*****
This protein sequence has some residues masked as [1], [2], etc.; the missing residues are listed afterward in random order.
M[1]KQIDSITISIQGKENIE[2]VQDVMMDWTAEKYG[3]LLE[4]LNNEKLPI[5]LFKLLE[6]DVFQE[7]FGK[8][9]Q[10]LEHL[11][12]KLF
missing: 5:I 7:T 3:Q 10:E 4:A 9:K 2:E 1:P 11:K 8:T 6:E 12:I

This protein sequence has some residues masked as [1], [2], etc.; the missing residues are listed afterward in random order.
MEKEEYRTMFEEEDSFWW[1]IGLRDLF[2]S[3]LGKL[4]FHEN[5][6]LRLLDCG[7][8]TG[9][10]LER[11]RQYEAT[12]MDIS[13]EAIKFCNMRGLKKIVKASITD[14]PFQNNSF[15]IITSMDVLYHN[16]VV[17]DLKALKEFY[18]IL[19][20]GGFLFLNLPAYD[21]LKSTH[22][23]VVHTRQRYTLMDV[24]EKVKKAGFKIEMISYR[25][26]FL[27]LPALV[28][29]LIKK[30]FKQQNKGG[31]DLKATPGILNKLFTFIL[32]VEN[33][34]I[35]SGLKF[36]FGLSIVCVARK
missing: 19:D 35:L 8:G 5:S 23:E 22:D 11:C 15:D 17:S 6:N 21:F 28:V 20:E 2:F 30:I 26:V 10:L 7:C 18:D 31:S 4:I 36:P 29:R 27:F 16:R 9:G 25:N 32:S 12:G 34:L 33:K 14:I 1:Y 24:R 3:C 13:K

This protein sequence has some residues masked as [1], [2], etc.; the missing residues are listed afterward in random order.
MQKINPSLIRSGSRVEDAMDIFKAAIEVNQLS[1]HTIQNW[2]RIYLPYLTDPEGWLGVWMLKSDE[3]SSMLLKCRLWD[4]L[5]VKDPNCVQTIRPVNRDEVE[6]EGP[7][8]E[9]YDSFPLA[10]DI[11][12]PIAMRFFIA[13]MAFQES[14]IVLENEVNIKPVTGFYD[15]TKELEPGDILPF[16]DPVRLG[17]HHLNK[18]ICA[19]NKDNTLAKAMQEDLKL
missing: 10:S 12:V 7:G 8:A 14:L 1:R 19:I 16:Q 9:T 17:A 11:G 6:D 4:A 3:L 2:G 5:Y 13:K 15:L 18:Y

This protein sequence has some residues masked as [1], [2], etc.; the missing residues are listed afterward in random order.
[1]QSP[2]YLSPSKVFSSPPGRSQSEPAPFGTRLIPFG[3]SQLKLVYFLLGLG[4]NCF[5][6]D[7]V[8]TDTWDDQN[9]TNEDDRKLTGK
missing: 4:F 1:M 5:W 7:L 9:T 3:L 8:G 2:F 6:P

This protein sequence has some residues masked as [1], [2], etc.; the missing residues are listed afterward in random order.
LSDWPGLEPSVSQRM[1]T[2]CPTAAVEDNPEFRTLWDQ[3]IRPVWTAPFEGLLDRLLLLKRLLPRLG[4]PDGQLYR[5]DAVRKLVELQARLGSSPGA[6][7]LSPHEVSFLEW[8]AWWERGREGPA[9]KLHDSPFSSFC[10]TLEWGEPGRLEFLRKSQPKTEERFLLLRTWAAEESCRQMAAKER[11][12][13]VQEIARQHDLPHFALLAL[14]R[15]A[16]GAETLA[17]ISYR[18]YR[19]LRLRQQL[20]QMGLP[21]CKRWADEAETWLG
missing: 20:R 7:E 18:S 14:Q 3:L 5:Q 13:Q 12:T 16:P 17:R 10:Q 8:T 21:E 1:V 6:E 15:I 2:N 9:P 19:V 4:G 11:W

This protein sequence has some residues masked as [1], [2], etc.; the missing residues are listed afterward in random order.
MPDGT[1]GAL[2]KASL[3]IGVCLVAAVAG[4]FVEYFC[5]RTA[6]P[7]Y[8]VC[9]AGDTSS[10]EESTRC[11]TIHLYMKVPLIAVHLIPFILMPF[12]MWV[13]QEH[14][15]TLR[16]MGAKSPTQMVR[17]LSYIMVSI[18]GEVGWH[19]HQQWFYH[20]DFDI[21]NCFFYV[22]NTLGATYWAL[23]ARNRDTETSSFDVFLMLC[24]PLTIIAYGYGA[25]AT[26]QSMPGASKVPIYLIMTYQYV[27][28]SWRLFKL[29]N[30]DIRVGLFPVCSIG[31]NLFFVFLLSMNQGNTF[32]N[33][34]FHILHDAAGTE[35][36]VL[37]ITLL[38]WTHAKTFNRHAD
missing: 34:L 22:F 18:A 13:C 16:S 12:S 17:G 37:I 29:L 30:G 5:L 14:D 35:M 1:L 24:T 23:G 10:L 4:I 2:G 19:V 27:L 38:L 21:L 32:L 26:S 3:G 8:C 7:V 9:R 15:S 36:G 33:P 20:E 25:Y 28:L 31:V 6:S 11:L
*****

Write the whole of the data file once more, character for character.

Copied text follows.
This protein sequence has some residues masked as [1], [2], etc.; the missing residues are listed afterward in random order.
M[1]KQIDSITISIQGKENIE[2]VQDVMMDWTAEKYG[3]LLE[4]LNNEKLPI[5]LFKLLE[6]DVFQE[7]FGK[8][9]Q[10]LEHL[11][12]KLF
missing: 5:I 7:T 3:Q 10:E 4:A 9:K 2:E 1:P 11:K 8:T 6:E 12:I

This protein sequence has some residues masked as [1], [2], etc.; the missing residues are listed afterward in random order.
MEKEEYRTMFEEEDSFWW[1]IGLRDLF[2]S[3]LGKL[4]FHEN[5][6]LRLLDCG[7][8]TG[9][10]LER[11]RQYEAT[12]MDIS[13]EAIKFCNMRGLKKIVKASITD[14]PFQNNSF[15]IITSMDVLYHN[16]VV[17]DLKALKEFY[18]IL[19][20]GGFLFLNLPAYD[21]LKSTH[22][23]VVHTRQRYTLMDV[24]EKVKKAGFKIEMISYR[25][26]FL[27]LPALV[28][29]LIKK[30]FKQQNKGG[31]DLKATPGILNKLFTFIL[32]VEN[33][34]I[35]SGLKF[36]FGLSIVCVARK
missing: 19:D 35:L 8:G 5:S 23:E 22:D 11:C 15:D 17:S 6:N 21:F 28:V 20:E 2:F 30:I 26:V 10:L 7:C 18:D 31:S 4:I 36:P 29:R 27:F 16:R 9:G 25:N 32:S 12:G 34:L 33:K 14:I 1:Y 24:R 3:C 13:K

This protein sequence has some residues masked as [1], [2], etc.; the missing residues are listed afterward in random order.
MQKINPSLIRSGSRVEDAMDIFKAAIEVNQLS[1]HTIQNW[2]RIYLPYLTDPEGWLGVWMLKSDE[3]SSMLLKCRLWD[4]L[5]VKDPNCVQTIRPVNRDEVE[6]EGP[7][8]E[9]YDSFPLA[10]DI[11][12]PIAMRFFIA[13]MAFQES[14]IVLENEVNIKPVTGFYD[15]TKELEPGDILPF[16]DPVRLG[17]HHLNK[18]ICA[19]NKDNTLAKAMQEDLKL
missing: 10:S 12:V 7:G 8:A 14:L 1:R 19:I 16:Q 9:T 17:A 11:G 6:D 4:A 3:L 2:G 5:Y 13:K 15:L 18:Y

This protein sequence has some residues masked as [1], [2], etc.; the missing residues are listed afterward in random order.
[1]QSP[2]YLSPSKVFSSPPGRSQSEPAPFGTRLIPFG[3]SQLKLVYFLLGLG[4]NCF[5][6]D[7]V[8]TDTWDDQN[9]TNEDDRKLTGK
missing: 4:F 1:M 5:W 7:L 9:T 3:L 8:G 2:F 6:P

This protein sequence has some residues masked as [1], [2], etc.; the missing residues are listed afterward in random order.
LSDWPGLEPSVSQRM[1]T[2]CPTAAVEDNPEFRTLWDQ[3]IRPVWTAPFEGLLDRLLLLKRLLPRLG[4]PDGQLYR[5]DAVRKLVELQARLGSSPGA[6][7]LSPHEVSFLEW[8]AWWERGREGPA[9]KLHDSPFSSFC[10]TLEWGEPGRLEFLRKSQPKTEERFLLLRTWAAEESCRQMAAKER[11][12][13]VQEIARQHDLPHFALLAL[14]R[15]A[16]GAETLA[17]ISYR[18]YR[19]LRLRQQL[20]QMGLP[21]CKRWADEAETWLG
missing: 20:R 7:E 18:S 14:Q 3:L 5:Q 13:Q 12:T 16:P 17:R 10:Q 8:T 21:E 1:V 6:E 15:I 2:N 9:P 19:V 4:G 11:W

This protein sequence has some residues masked as [1], [2], etc.; the missing residues are listed afterward in random order.
MPDGT[1]GAL[2]KASL[3]IGVCLVAAVAG[4]FVEYFC[5]RTA[6]P[7]Y[8]VC[9]AGDTSS[10]EESTRC[11]TIHLYMKVPLIAVHLIPFILMPF[12]MWV[13]QEH[14][15]TLR[16]MGAKSPTQMVR[17]LSYIMVSI[18]GEVGWH[19]HQQWFYH[20]DFDI[21]NCFFYV[22]NTLGATYWAL[23]ARNRDTETSSFDVFLMLC[24]PLTIIAYGYGA[25]AT[26]QSMPGASKVPIYLIMTYQYV[27][28]SWRLFKL[29]N[30]DIRVGLFPVCSIG[31]NLFFVFLLSMNQGNTF[32]N[33][34]FHILHDAAGTE[35][36]VL[37]ITLL[38]WTHAKTFNRHAD
missing: 34:L 22:F 18:A 13:C 16:S 12:S 17:G 37:I 29:L 30:G 5:L 14:D 35:M 1:L 24:T 23:G 10:L 4:I 2:G 19:V 27:L 38:L 21:L 32:L 26:S 3:G 8:C 7:V 9:R 15:S 36:G 33:P 20:E 25:Y 28:L 31:V 6:S 11:L